Starting in 2002, a spate of repatriation tax holidays, including what became law as section 965 in 2004, were proposed. Eventually policymaker fatigue with the holiday circus was telling in the arc of the Obama administration’s tax proposals. The administration’s 2009 targeting of foreign tax credit blending and expense location tax arbitrage and some other good ideas evolved into 2015 MRT advocacy, which didn’t account for heterogeneity in U.S. outbound investors.

Many individual 10 percent and majority owners of controlled foreign corporations (including many overseas “accidental Americans”) are more sympathetic than the Moores, and certainly more sympathetic than the big multinational enterprises that sought a low-tax end of the lockout of foreign earnings. Some of these people merited assistance, including a full carveout,6 beyond the TCJA’s S corporation deferral and section 962 election. It would be odd if the TCJA’s MRT, after casting a wide net with no income or wealth thresholds and having been enacted by people who generally disfavor accrual and wealth taxes, were used to bar wealth and accrual taxation aimed only at the very top end of the income and wealth distributions.

Even after the MRT ideas of the Obama administration (and former House Ways and Means Committee Chair Dave Camp), MRT to me did not seem politically viable given investor heterogeneity, especially combined with novel prospective international taxation. Consider how difficult it would be, in terms of horizontal equity, to repeal old deferral layers, even in provisions as arguably unlikable (other than for sellers of used cars or real estate or those hoping to retire!) as last-in, first-out; like-kind exchanges; and Roth IRA/401(k)s.

Deferral was quite favorable to MNEs, especially with advance U.S. tax deductibility of domestically sited expenses (interest and overhead) that were economically allocable to deferred foreign earnings. I never thought an MRT’s main obstacle would be constitutional. That was my failure on many levels, including as a naïve economist not anticipating that with Moore, political and constitutional interest could be the same.

But the case also prods thinking about electivity. There are at least two types of tax proposals relying on electivity, illustrated by the history of section 965.

The first wave of repatriation tax holiday ideas, including what was enacted in 2004, foremost were highly MNE favorable. The 2004 law permitted as much as an 85 percent U.S. residual tax discount for repatriated low-foreign-taxed earnings while allowing selective cross-crediting via blending of high-foreign-taxed earnings with inbound royalties. Monitoring of the use of repatriated funds was cosmetic.7

Had one of those MNE-favorable holiday ideas been enacted after 2004 and before 2017 (there was even a Senate floor vote in 2009), perhaps the TCJA as we think of it would not have been enacted. Many especially mature MNEs likely would have preferred a pre-TCJA system, even with a tax rate not far below 35 percent, punctuated with occasional friendly holidays that included gifts from the U.S. fisc.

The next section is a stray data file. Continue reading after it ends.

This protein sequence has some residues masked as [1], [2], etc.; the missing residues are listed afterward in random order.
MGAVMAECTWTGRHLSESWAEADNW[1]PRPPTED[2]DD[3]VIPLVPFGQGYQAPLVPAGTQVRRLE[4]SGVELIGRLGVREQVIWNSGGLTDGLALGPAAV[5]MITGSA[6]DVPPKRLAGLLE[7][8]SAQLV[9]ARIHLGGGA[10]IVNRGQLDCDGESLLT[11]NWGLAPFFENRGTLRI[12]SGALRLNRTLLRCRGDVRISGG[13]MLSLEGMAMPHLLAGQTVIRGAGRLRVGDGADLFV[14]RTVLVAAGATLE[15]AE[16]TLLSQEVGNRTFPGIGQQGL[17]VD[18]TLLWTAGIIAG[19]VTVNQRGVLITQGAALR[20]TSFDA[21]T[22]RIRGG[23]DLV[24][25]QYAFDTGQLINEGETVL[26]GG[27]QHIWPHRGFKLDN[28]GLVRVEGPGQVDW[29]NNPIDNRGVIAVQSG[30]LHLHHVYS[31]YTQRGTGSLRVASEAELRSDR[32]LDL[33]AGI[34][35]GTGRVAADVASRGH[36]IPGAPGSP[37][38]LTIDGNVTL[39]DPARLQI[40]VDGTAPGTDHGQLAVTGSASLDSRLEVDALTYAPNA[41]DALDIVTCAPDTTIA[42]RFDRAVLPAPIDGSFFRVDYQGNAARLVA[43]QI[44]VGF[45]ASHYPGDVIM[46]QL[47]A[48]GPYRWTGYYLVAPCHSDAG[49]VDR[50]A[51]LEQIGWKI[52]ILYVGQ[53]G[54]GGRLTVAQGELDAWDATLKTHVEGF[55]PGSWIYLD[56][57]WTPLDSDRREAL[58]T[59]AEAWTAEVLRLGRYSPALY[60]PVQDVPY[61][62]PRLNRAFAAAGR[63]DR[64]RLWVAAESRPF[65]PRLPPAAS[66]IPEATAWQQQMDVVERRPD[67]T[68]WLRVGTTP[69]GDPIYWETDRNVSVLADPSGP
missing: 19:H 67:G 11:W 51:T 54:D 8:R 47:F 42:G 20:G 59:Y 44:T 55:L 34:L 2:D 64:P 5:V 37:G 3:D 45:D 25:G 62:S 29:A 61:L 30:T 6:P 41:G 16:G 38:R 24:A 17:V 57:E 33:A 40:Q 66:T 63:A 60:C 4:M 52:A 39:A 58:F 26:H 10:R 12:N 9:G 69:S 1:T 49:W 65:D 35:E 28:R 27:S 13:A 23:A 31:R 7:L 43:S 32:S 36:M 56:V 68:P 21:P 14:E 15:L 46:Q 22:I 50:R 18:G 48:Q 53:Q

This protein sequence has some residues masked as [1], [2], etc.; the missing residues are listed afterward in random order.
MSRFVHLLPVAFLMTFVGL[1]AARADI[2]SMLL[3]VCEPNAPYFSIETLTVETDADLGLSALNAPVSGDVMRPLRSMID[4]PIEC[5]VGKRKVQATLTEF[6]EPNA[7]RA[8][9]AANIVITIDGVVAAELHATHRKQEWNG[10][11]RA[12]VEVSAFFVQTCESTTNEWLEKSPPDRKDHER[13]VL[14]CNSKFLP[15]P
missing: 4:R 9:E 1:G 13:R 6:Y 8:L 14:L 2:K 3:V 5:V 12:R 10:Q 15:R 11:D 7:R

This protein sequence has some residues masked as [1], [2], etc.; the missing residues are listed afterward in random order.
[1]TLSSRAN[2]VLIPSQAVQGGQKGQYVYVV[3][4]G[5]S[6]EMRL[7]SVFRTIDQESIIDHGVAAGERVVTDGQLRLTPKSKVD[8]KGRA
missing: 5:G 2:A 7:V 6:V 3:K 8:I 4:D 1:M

Another type of elective proposal (still, but not as much, MNE favorable) could have created leverage or a whipsaw to raise revenue but also may (if modestly) have served equity. For example, the TCJA might have collected about the same $340 billion in revenue projected by the Joint Committee on Taxation staff for the MRT on pre-2018 deferral had a temporary window permitted MNEs to elect, say, a 15 percent U.S. pre-FTC rate (no cash-versus-noncash distinction, and a 20 percent FTC haircut) on old earnings. Pre-2018 earnings would have remained deferrable, but as repatriated they would face the pre-2018 35 percent corporate rate and separate FTC (cross-crediting) limitation.8

Any Moore chilling of, say, mandatory taxation of accrued-but-unrealized gains or wealth accumulation also heats up proposals designed to induce changes voluntarily. An example of creativity in the international area is pillar 2’s semi-genius undertaxed profits rule (no doubt the Moores will sue for that, too). Domestically, ideas include the Biden administration’s clever pairing of a higher tax rate on capital gains with the treatment of death and donation as realization events,9 and retrospective taxation of realized capital gains explored by lawyers and economists.

Another tax code linkage is that a Moore ruling that adopts or flirts with the adjective “constructive” may have to reckon with section 78, the taxpayer-favorable gross-up that includes deemed paid foreign taxes. Section 78 allows FTCs, and policing has been needed to stop taxpayers from purposefully triggering subpart F to get the FTC cross-crediting benefits. Even with TCJA’s global intangible low-taxed income, there remain section 78 leaks (for example, when CFC qualified business asset investment as a proportion exceeds the 20 percent FTC haircut, or when allocable expenses get disregarded in the GILTI high-tax exclusion). The deemed paid part of section 78 drives the politics and economics of FTCs, so too much chilling via Moore and all taxpayers may have to deduct rather than credit foreign taxes, perhaps making professor Daniel Shaviro happy.

So perhaps a pleasant Moore surprise could be policymaker creativity in eliciting desired behavior (well, at least behavior I want to see) of people, MNEs, and (with pillar 2) nations.

Michael J. Graetz

What I Learned at the Oral Argument in Moore, by Michael J. Graetz, professor emeritus at Columbia and Yale law schools